Full disclosure: I bought a ticket for an early preview, because press night was my husband’s birthday but I couldn’t resist checking out Christopher Hampton’s 1971 play. Not least because it is set in just the sort of donnish room that ‘60s university tutors used to inhabit, blissfully undisturbed by the outer world unless my peers were actually throwing bricks or chanting “Ho ho ho chi Minh” outside. Also Simon Callow directs, and his taste is always interesting.

So I won’t offer a star-rating, as there were six previews left and Mr Callow says it was work in progress. But it was fascinating: I hope younger audiences realize, amid the laughs, how accurately Hampton’s text catches the curious sterile élite manner of that academic cadre. Horribly funny still is their comic indifference to a larger world: barely acknowledging the murder of the entire Cabinet (creepy to have the Westminster terrorist attack just as it opened). Better still is the way he skewers the tricky epigrammatic showing-off of the dreadful star-writer Braham (Matt Berry). HE is the classic intolerable 1960s intellectual, going on about art being just like masturbation while admiring girls in long floaty frocks drape themselves at his feet. Hampton also catches the insouciant new sexual freedom brought on by the Pill: poor Philip the philologist, a man so agreeable he can’t teach Eng.Lit for fear of being critical, is the central character. Turning Moliere’s Le Misanthrope upside down, he is a man who can’t be abrasive: he’s a philologist because he just loves words, all of them! . He is in love with Celia (Charlotte Richie) but gets challenged to a bunk-up by the more voracious Araminta. The run-up to their unsatisfactory night occupies the first half; the aftermath the second.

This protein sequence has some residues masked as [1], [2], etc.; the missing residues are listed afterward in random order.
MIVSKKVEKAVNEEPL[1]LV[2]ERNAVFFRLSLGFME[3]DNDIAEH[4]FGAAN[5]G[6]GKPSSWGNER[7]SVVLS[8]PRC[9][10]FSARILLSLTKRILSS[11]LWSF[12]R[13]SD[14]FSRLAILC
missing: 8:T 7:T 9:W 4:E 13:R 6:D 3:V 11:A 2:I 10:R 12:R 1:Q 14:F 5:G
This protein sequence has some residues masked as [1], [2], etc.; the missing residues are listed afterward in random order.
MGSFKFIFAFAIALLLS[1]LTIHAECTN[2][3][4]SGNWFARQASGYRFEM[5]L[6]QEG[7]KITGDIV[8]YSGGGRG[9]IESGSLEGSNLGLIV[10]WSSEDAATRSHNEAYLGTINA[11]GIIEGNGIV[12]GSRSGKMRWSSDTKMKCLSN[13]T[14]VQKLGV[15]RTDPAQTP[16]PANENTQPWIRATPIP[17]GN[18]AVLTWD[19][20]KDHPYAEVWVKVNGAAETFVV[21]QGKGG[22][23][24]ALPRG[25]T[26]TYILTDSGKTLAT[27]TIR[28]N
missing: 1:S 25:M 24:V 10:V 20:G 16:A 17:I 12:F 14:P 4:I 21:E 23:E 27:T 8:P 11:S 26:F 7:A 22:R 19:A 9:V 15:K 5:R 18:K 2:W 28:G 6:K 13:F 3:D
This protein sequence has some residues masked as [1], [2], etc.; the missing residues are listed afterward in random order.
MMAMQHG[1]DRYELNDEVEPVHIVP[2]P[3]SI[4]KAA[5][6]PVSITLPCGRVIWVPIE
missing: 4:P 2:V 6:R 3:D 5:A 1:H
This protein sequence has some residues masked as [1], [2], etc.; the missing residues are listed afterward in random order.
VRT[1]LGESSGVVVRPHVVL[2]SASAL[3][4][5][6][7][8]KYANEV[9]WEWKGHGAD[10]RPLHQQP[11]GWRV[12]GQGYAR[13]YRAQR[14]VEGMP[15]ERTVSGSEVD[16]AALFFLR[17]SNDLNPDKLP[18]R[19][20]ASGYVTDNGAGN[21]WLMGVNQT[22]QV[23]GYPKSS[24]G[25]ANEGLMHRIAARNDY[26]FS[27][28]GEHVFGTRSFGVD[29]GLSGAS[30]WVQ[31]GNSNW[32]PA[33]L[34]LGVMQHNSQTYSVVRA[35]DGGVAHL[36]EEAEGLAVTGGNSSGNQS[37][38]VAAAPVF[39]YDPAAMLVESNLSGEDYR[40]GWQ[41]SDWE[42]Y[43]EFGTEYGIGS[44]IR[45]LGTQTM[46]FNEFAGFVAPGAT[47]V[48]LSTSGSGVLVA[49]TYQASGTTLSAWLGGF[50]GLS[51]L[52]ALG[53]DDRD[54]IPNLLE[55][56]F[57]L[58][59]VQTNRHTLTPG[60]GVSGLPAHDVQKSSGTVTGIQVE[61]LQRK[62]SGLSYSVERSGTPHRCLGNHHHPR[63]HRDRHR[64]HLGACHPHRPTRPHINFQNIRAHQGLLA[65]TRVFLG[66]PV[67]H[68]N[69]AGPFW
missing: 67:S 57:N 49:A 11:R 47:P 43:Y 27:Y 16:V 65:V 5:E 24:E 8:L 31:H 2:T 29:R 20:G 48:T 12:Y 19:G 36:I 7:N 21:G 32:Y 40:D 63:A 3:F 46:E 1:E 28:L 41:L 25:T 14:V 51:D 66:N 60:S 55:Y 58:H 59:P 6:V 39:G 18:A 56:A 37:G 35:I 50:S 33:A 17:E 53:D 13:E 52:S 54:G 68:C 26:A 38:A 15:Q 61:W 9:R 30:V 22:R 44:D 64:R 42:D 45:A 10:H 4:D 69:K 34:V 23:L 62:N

It is in the second half that the play really begins to bite, though Callow’s cast keep it tripping along (especially Simon Bird, who is rather wonderful as the innocent Philip, indicating subtly how much of his almost inhuman niceness is fuelled by fear). Lily Cole as the vamptress Araminta, with a torrent of hair and endless white hypnotic thighs, is oddly touching: her anger when Philip admits he isn’t, er, actually attracted to her rings eerily true. “Needing to be needed” is a mark of the most voracious of our sex, or certainly was in the treacherous 1960s. Actually, the retro sexual politics depicted in this play is dynamite, when you think of it: Celia is also interesting, desiring a real man like awful Braham to overwhelm her and uninspired by decency and faithful affection. This is a ‘sixties woman, not yet happy in the new age which, thank God, was just beginning to dawn.


So as a period piece, it rang true; and Bird’s and Cole’s performances in particular left me convinced and rather sorrowful. It’s worth bringing back. And kids: if any of your tutors and peers behave like this, just remind them that they are being really, really old-fashioned. Neo-Victorian, almost.



box office to 22 July


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